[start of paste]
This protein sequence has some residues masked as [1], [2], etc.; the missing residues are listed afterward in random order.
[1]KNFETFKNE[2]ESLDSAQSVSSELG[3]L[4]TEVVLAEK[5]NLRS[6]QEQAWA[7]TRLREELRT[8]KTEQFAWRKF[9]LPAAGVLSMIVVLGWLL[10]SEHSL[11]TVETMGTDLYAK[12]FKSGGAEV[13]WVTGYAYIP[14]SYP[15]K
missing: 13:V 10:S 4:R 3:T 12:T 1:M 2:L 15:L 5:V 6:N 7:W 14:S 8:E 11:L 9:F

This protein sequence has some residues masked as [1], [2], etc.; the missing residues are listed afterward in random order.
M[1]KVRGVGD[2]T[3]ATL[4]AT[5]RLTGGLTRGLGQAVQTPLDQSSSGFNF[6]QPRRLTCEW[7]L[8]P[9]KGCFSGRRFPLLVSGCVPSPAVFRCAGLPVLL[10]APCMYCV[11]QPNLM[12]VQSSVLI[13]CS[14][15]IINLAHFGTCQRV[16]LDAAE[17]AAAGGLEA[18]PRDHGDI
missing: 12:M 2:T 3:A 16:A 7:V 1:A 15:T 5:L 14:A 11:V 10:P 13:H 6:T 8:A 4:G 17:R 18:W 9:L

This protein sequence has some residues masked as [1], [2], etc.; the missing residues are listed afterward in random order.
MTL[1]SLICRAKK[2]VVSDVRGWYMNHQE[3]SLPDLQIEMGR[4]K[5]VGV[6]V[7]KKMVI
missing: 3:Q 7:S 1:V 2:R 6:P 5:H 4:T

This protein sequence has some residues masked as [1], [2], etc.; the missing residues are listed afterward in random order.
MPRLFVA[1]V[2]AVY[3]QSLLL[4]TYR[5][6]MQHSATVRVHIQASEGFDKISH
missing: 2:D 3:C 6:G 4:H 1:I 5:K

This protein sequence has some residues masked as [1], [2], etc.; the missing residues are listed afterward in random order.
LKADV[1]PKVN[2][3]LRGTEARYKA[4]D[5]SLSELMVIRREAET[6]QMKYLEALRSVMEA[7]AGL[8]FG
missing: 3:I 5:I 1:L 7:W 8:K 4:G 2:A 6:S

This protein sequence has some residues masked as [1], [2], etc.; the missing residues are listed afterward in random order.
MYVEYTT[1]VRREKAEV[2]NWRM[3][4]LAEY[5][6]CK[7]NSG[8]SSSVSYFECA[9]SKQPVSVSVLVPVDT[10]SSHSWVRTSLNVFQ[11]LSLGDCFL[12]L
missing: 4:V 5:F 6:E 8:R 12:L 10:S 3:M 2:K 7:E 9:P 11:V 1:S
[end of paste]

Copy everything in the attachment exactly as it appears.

This protein sequence has some residues masked as [1], [2], etc.; the missing residues are listed afterward in random order.
[1]KNFETFKNE[2]ESLDSAQSVSSELG[3]L[4]TEVVLAEK[5]NLRS[6]QEQAWA[7]TRLREELRT[8]KTEQFAWRKF[9]LPAAGVLSMIVVLGWLL[10]SEHSL[11]TVETMGTDLYAK[12]FKSGGAEV[13]WVTGYAYIP[14]SYP[15]K
missing: 13:V 10:S 4:R 3:T 12:T 1:M 2:L 15:L 5:V 6:N 7:W 14:S 8:E 11:L 9:F

This protein sequence has some residues masked as [1], [2], etc.; the missing residues are listed afterward in random order.
M[1]KVRGVGD[2]T[3]ATL[4]AT[5]RLTGGLTRGLGQAVQTPLDQSSSGFNF[6]QPRRLTCEW[7]L[8]P[9]KGCFSGRRFPLLVSGCVPSPAVFRCAGLPVLL[10]APCMYCV[11]QPNLM[12]VQSSVLI[13]CS[14][15]IINLAHFGTCQRV[16]LDAAE[17]AAAGGLEA[18]PRDHGDI
missing: 12:M 2:T 3:A 16:A 7:V 1:A 15:T 5:L 14:A 11:V 10:P 13:H 6:T 8:A 4:G 17:R 18:W 9:L

This protein sequence has some residues masked as [1], [2], etc.; the missing residues are listed afterward in random order.
MTL[1]SLICRAKK[2]VVSDVRGWYMNHQE[3]SLPDLQIEMGR[4]K[5]VGV[6]V[7]KKMVI
missing: 3:Q 7:S 1:V 2:R 6:P 5:H 4:T

This protein sequence has some residues masked as [1], [2], etc.; the missing residues are listed afterward in random order.
MPRLFVA[1]V[2]AVY[3]QSLLL[4]TYR[5][6]MQHSATVRVHIQASEGFDKISH
missing: 2:D 3:C 6:G 4:H 1:I 5:K

This protein sequence has some residues masked as [1], [2], etc.; the missing residues are listed afterward in random order.
LKADV[1]PKVN[2][3]LRGTEARYKA[4]D[5]SLSELMVIRREAET[6]QMKYLEALRSVMEA[7]AGL[8]FG
missing: 3:I 5:I 1:L 7:W 8:K 4:G 2:A 6:S

This protein sequence has some residues masked as [1], [2], etc.; the missing residues are listed afterward in random order.
MYVEYTT[1]VRREKAEV[2]NWRM[3][4]LAEY[5][6]CK[7]NSG[8]SSSVSYFECA[9]SKQPVSVSVLVPVDT[10]SSHSWVRTSLNVFQ[11]LSLGDCFL[12]L
missing: 4:V 5:F 6:E 8:R 12:L 10:S 3:M 2:K 7:E 9:P 11:V 1:S